I have always believed in the experience of a place. When you visit a city, you not only go to its historic monuments and nightlife hotspots but also walk among ordinary people who go about their daily lives. Being a innocent bystander caught in the hustle bustle of city life is as voyueristic you can get without feeling too bad.
The annual NYC festival for contemporary psychogeography (what a delightful word!) – Conflux Festival – is currently underway in Brooklyn, NYC. It runs through until September 17th. The festival “brings together mapmakers, urban adventures, and performers to investigate the physical and psychological landscapes of cities [via].”
The list of projects seem quite interesting. The 24 hour roadtrip through the 5 boroughs of New York City would be a big draw for all those enamoured to take bite off the Big Apple. Avenue 5.5 will aim to take you from 37th Street to Rockefeller Center without even setting foot on an actual Manhattan avenue:
An escape route, a municipal wormhole, a slow-motion space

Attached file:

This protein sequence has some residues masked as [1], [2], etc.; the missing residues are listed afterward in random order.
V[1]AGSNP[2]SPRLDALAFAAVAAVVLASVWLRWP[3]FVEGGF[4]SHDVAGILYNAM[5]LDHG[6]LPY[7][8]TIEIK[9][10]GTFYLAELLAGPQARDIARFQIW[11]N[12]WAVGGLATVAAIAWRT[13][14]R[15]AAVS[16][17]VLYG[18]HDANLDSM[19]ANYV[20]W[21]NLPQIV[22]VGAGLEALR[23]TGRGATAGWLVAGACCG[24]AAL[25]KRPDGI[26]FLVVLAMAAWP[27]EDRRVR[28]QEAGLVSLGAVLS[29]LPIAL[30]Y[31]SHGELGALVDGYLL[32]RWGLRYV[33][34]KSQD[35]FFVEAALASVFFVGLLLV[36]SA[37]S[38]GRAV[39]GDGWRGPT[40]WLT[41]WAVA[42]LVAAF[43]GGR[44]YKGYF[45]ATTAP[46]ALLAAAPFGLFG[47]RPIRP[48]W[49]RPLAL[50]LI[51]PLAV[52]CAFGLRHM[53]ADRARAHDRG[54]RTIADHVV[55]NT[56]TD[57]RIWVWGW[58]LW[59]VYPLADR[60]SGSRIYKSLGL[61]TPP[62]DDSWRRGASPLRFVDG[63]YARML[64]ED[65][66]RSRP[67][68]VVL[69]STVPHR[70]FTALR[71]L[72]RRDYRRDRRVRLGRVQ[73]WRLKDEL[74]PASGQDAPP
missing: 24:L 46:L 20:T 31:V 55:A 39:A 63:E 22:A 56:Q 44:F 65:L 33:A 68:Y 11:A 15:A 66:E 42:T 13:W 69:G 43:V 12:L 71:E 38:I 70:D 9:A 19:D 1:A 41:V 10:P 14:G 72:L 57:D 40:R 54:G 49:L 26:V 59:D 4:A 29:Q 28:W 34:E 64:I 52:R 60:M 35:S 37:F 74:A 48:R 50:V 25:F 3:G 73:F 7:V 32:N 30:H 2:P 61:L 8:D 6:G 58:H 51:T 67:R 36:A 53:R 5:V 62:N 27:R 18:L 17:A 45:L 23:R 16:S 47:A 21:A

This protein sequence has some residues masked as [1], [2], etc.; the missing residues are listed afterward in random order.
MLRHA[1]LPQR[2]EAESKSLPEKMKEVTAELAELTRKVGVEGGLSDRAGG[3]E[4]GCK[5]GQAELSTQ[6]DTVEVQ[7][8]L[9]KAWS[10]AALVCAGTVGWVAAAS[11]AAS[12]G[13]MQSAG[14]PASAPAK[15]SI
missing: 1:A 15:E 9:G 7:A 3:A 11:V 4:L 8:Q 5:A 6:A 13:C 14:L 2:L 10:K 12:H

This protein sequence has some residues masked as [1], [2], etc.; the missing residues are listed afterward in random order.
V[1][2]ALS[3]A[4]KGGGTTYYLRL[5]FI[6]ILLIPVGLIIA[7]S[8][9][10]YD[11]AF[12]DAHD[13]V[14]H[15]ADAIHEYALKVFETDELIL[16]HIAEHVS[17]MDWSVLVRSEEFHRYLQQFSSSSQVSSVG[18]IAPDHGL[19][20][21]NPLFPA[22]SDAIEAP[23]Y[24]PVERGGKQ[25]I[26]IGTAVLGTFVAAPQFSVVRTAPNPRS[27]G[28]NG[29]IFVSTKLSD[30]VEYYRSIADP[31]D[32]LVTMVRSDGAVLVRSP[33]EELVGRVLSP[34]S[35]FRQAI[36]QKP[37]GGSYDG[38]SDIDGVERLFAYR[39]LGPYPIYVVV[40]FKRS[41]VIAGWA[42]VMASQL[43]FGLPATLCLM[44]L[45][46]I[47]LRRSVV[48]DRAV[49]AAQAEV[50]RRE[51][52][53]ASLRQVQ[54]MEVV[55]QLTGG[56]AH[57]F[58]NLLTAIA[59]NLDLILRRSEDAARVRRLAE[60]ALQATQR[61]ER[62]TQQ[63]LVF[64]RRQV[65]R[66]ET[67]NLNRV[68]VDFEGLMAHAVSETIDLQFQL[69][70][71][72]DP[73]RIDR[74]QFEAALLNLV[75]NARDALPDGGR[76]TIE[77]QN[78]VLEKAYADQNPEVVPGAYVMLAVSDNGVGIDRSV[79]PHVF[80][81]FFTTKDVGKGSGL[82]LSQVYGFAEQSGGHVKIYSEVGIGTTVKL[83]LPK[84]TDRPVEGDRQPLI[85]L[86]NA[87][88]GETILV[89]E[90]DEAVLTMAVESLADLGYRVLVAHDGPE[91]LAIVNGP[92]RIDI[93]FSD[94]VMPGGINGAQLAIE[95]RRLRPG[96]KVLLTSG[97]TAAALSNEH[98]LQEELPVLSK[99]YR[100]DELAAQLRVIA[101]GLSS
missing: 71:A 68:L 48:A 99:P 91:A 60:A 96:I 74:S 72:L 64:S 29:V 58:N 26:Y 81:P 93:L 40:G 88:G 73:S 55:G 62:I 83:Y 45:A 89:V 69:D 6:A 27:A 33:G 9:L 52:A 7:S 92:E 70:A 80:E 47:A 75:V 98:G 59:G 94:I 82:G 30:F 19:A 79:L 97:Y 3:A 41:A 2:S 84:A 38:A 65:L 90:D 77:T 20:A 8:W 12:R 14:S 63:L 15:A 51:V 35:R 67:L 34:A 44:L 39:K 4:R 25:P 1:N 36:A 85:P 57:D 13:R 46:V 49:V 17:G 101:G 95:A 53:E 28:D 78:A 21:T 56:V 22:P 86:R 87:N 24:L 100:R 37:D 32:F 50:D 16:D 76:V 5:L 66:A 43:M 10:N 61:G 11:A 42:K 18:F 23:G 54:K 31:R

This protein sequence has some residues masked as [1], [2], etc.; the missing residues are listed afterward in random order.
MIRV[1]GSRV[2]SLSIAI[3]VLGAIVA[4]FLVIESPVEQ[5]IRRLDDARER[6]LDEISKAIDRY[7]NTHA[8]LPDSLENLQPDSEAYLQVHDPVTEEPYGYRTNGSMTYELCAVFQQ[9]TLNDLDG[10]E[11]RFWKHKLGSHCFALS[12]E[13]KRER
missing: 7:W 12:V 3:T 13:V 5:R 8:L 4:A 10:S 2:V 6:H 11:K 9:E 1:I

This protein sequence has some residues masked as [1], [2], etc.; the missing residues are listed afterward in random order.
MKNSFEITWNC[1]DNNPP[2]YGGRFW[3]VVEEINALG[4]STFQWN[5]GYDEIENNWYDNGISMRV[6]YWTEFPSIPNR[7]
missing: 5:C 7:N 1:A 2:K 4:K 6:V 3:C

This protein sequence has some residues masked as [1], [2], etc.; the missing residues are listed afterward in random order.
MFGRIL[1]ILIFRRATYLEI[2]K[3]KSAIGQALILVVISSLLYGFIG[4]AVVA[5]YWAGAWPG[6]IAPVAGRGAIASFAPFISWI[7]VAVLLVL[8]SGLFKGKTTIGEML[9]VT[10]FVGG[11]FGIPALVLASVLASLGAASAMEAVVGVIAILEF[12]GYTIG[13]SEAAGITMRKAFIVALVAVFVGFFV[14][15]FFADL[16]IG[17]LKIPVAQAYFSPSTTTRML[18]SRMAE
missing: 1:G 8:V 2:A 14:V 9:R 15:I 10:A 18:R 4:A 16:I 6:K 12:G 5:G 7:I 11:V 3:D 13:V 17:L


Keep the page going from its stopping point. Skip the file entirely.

mountain…Avenue 5.5 is an alternative walking tour that maps a unique
path through a variety of interior and exterior public spaces that
connect certain New York City blocks. This architectural tunnel
includes spaces such as arcades, atriums, parks and parking lots. As a
concept this project deals primarily with the idea of autonomous
exploration and the potential for a person to chart one’s own path
through the city thereby creating a sense of familiarity and ownership,
or in other words a type of ritual that creates an emotional connection
to the grid unique from conventional “sidewalk subsistence”.
The very fact that this is possible makes New York so damn exciting. Borough Edges will take you along the actual accessible perimeters of the five boroughs of New York City. For a city that has a long coastline, we don’t see much of it either in its lifestyle or in its manifestation. City Sample takes a cue from Stomp and attempts to transform urban noises into music. If these don’t excite you enough, then you must venture out into the night for a wild chase. Journey to the End of the Night stages a mock chase using your two feet and public transportation as you flee unknown pursuers. Geeks can think of this as a real-life video game.
These are just few of the examples. For an entire list of projects that would keep you busy throughout the days of the festival, visit their project page.